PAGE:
Ask Angela is Thomson’s monthly advice column, where Angela Woods, Manager of Guest Services, answers your questions about safari and Kilimanjaro trekking. Subscribe to our newsletter to get her tips straight to your inbox!
Ask Angela Archives
– Susan S.
Angela: January is actually one of my favorite times to go on safari! My first trip to Tanzania was during this season, and it was magical.
The green season begins in January, and the plains are lush, the weather is gorgeous and the wildlife is happy. It’s also when the calving season begins: just imagine, hundreds of thousands of wildebeest calves and zebra foals (and lion cubs, and piglets and so on!) being born across the Serengeti.
While calving only happens early in the green season, the Great Migration is visible year-round in Tanzania; there’s no “best” time to go on safari. So long as you avoid the heavy rains of April and early May, you’re going to see tons of wildlife!
In Kenya, you can only see the Great Migration during the summer months, which may explain why you didn’t see many safaris in January.
January tends to be quieter, since many travelers have more time to travel during the summer and winter holidays. But if you have the flexibility to safari in January, go for it! The wildlife is stunning any time of year. And because there are fewer people out there, you’ll have a lion’s share of sightings to yourself.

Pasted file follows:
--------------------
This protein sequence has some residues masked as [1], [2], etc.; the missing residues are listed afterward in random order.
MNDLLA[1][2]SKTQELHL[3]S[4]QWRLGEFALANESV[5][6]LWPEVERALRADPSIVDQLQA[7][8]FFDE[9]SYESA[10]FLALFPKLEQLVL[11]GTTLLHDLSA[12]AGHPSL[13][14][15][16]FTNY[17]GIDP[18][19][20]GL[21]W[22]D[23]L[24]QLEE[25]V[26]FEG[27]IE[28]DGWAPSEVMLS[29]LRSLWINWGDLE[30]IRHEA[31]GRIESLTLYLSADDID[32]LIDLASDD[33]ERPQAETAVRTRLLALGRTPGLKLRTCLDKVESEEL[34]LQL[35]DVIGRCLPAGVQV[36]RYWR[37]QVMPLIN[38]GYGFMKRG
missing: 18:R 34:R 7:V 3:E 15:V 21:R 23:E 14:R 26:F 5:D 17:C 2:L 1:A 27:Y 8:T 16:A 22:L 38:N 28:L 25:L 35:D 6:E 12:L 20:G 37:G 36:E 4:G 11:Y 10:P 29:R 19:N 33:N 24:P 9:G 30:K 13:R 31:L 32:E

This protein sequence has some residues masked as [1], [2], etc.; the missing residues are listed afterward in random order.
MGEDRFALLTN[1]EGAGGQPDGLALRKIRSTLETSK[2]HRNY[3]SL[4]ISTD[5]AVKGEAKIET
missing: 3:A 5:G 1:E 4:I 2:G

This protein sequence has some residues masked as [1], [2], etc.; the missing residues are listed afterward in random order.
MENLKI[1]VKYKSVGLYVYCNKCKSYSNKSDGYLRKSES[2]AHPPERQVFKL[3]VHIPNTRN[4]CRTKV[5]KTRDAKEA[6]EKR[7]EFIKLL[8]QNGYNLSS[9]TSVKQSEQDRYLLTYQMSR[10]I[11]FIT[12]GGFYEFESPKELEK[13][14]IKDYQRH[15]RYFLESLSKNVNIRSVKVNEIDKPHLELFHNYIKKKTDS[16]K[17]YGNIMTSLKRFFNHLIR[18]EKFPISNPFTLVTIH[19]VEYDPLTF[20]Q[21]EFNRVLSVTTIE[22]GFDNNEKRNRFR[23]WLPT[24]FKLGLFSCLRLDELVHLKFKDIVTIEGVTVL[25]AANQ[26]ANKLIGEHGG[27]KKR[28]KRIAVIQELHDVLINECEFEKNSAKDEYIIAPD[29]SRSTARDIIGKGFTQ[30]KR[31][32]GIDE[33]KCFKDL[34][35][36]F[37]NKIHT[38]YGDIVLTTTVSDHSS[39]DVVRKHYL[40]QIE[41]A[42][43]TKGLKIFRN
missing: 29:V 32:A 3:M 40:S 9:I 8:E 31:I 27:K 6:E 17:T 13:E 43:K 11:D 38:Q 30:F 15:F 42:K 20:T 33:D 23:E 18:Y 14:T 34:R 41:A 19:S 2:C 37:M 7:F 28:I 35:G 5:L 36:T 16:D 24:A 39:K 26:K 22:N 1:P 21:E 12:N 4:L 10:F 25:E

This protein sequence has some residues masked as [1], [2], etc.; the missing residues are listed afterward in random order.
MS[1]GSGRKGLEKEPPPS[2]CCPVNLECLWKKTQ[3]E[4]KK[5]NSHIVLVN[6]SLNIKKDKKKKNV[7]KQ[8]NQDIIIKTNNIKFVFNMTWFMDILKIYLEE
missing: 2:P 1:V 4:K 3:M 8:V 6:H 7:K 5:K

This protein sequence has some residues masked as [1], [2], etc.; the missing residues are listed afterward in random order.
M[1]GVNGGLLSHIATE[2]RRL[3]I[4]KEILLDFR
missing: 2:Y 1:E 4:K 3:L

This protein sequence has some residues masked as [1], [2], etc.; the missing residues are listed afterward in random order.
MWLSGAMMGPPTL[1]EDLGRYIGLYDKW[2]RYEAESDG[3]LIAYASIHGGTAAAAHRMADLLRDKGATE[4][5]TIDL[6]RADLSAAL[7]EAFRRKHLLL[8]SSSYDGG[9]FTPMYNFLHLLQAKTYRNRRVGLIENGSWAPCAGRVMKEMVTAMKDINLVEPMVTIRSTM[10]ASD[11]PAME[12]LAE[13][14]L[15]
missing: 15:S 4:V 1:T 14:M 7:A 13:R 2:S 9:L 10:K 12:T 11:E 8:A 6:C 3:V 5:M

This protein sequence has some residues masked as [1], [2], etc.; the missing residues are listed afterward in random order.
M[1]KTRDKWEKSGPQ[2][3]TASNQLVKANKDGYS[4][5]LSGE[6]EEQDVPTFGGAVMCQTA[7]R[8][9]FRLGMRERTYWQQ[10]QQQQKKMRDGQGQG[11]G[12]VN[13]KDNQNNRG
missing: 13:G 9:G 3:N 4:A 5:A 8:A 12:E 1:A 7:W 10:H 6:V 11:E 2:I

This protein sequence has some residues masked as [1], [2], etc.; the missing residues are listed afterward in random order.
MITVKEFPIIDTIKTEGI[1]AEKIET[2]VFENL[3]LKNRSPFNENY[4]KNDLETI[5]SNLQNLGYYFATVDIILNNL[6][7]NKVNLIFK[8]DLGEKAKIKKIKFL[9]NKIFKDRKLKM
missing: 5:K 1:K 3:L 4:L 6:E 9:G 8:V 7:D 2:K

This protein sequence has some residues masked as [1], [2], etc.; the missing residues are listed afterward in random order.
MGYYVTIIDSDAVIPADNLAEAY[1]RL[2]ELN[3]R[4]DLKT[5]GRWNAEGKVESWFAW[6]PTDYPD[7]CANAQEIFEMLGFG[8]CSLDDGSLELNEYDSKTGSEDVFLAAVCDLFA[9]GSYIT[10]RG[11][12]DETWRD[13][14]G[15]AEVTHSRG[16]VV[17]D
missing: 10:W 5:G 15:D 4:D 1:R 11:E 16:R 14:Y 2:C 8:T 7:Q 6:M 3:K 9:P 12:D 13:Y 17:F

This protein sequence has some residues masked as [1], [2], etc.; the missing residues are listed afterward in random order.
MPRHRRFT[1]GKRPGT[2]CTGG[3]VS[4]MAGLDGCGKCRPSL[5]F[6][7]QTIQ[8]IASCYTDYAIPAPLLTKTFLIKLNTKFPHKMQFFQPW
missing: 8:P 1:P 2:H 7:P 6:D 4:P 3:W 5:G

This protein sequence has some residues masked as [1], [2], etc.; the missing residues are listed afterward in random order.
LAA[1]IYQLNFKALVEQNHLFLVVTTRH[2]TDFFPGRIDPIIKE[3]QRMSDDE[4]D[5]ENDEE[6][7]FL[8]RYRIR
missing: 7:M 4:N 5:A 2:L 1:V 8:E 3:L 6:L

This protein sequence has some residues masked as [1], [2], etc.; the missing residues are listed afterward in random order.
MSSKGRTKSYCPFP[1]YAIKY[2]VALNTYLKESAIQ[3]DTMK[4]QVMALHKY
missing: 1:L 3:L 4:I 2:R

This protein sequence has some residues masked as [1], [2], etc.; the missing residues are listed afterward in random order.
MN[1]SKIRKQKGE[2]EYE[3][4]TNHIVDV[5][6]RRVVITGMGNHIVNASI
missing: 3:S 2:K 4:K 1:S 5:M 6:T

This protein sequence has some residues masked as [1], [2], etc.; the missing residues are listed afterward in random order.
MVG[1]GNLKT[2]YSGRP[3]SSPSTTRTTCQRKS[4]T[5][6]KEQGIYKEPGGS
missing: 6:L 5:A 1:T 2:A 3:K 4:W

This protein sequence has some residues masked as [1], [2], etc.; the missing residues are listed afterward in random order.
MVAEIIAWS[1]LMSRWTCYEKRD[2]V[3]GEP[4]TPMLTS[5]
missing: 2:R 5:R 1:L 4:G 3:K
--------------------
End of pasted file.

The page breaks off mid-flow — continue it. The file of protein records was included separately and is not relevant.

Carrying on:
– Tom Tobino, Bend, Oregon
Angela: One of the best parts about safari is that the animals are accustomed to safari vehicles–they’ll sometimes wander right up next to yours! It’s exciting, and it’s all the more reason for safety to be Thomson’s #1 priority.
When you’re on wildlife drives, you’re led by guides who have decades of experience understanding animal behavior. They’re always looking and listening, making sure the wildlife isn’t behaving in a way that suggests the vehicle is too close. Plus, your vehicle is designed with safety in mind: it has a tall frame and pop-top roof that can be closed at any time.
Same goes for camping! Thomson’s Nyumbas put you in the thick of the wilderness, where you’ll often fall asleep and wake up to the sounds of wildlife. These camps work so well because there are strict safety protocols in place. Guards patrol day and night. There’s no reason you’ll need to leave your tent at night, but if you do, you have a bell you can ring for assistance.
Long story short, in Thomson’s 40-plus years on safari, there have never been any notable interactions between animals and guests. That alone is a testament to the strength of the precautions taken by Thomson guides, staff and guests.